When you’re dealing with flammable liquids in the workplace, one of the key considerations is spill containment and management. Flammable liquids that leak or spill can quickly cause hazards that can affect your staff, your business and the surrounding environment. To help you develop a successful spill response strategy, we’ll be focusing on what you should include in your set of operating procedures. Our aim is to ensure that your business can be fully equipped and ready to successfully respond to a flammable liquids spill.
Developing Your Set of Operating Procedures
Your set of operating procedures should focus on 3 specific areas:
- The initial response – protecting the safety of staff
- Carrying out the clean-up – including the disposing of chemicals
- Reporting the chemical spill – informing authorities
Remember, it’s your legal responsibility under the WHS Act and Regulations, as well as Australian Safety Standards, to have spill management and containment procedures in place.
Every endeavour shall be made to prevent leaks or spills, and to control them if they do occur. Clean-up action shall be initiated immediately.
Australian Standard AS 1940:2017
1. Keeping People Safe
Your initial response to any chemical spill is the protection of human life: by preventing the chemicals from igniting or exploding and containing the risk of environmental damage. While we’ve highlighted the key considerations you’ll make when keeping people safe, you must remember that every spill situation will be different — and the order at which the response happens may vary. For example, in some situations it may be impossible to action the clean-up until the work area has been fully evacuated.
Consider the following points when developing procedures for keeping people safe:
The rapid response to protect life includes taking physical action to ensure first responders are not exposed to the hazards onsite. This means that precautions must be taken to ensure that people are not exposed to dangerous chemical fumes and that they’re not at risk of being engulfed by flames if the flammable liquids were to ignite. When initiating a response to protect life, you must consider what fire equipment and personal protective equipment (PPE) is required to minimise risk in such a situation.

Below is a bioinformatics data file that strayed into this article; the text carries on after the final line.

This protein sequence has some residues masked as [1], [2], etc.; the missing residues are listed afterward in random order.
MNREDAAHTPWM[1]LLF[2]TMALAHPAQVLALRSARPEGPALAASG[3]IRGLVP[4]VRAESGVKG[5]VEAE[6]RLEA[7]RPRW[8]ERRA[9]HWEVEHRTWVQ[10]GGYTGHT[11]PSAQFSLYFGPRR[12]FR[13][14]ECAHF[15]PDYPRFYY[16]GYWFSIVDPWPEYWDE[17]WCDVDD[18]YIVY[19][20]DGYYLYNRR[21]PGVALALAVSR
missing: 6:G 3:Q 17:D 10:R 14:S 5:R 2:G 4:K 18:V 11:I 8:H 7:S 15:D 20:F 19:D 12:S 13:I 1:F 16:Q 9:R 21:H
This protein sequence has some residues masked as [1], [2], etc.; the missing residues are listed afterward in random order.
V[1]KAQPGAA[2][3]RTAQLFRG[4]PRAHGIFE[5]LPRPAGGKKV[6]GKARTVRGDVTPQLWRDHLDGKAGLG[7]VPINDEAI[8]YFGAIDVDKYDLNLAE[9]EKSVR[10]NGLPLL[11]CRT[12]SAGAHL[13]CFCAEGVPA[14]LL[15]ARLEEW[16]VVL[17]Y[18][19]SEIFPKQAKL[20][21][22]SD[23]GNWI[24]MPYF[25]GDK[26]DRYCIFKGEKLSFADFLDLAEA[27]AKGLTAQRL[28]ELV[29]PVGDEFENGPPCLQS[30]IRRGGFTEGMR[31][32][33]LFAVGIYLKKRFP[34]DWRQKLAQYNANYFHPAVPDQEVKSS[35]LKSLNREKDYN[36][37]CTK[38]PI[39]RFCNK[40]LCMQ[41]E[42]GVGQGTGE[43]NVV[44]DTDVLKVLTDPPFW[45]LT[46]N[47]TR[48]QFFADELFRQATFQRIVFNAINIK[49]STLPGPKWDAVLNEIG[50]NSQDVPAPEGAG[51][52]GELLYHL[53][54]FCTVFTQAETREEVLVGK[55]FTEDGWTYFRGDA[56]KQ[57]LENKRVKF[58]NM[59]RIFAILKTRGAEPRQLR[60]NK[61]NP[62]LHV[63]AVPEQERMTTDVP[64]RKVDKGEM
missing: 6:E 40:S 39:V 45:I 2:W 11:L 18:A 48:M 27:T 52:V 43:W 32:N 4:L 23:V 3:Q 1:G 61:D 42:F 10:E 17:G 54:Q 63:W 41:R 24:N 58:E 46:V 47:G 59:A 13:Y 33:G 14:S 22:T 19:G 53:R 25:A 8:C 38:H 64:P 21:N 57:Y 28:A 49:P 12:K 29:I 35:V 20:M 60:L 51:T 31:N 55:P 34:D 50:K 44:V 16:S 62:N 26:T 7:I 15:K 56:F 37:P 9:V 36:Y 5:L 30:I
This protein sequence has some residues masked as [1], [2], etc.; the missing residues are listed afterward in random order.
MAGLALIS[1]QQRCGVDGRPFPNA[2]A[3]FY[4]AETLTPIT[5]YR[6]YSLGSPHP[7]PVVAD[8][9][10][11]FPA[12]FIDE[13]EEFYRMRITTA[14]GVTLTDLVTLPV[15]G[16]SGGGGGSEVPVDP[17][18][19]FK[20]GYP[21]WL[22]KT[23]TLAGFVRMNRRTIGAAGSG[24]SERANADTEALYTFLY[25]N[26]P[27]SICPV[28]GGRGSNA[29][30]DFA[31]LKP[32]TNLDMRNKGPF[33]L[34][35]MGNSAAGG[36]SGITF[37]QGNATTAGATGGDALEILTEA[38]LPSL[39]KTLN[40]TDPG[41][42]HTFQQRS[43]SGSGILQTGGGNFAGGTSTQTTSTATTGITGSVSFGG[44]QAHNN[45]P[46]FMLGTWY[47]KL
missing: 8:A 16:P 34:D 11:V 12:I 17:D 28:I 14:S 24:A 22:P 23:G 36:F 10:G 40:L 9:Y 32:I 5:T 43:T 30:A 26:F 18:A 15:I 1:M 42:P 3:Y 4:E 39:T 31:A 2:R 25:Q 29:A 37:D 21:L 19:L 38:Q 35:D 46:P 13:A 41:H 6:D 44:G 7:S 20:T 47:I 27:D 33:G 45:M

Consider what fire equipment and personal protective equipment will be required to respond to a flammable liquids spill in your workplace.
Notify Key Responders
When the notification of key responders occurs, it must be a fast and efficient process. Therefore, as part of your operating procedures, you will need to consider who must be notified in the event of the spill. This will include emergency services, as well as supervisors and other departments in your organisation. You must collate a priority list of key responder names that includes their contact details. Also, keep in mind that each person listed on this sheet must have a comprehensive understanding of their response role.
9.4.3 Actions for dealing with leaks and spills
Emergency services should be notified when—
(a) the liquids have spread, or have the potential to spread, beyond the boundary of the installation; (b) it is beyond the resources of the occupiers to clean up the spill or leak effectively and safely;
(c) the protective equipment is inadequate for dealing with the situation;
(d) staff are not experienced in dealing with the situation; or
(e) staff and the public are, or could potentially be, placed at risk.
As we are all aware, spilled flammable liquids create an immediate fire and explosion hazard. Once the chemicals are released into the workplace, the hazardous flammable vapours can travel long distances while remaining in their flammable range. To address the issue of fire safety, you must consider what potential ignition sources are in the immediate area? You must also develop procedures to ensure you can prevent the flammable liquids from igniting or exploding.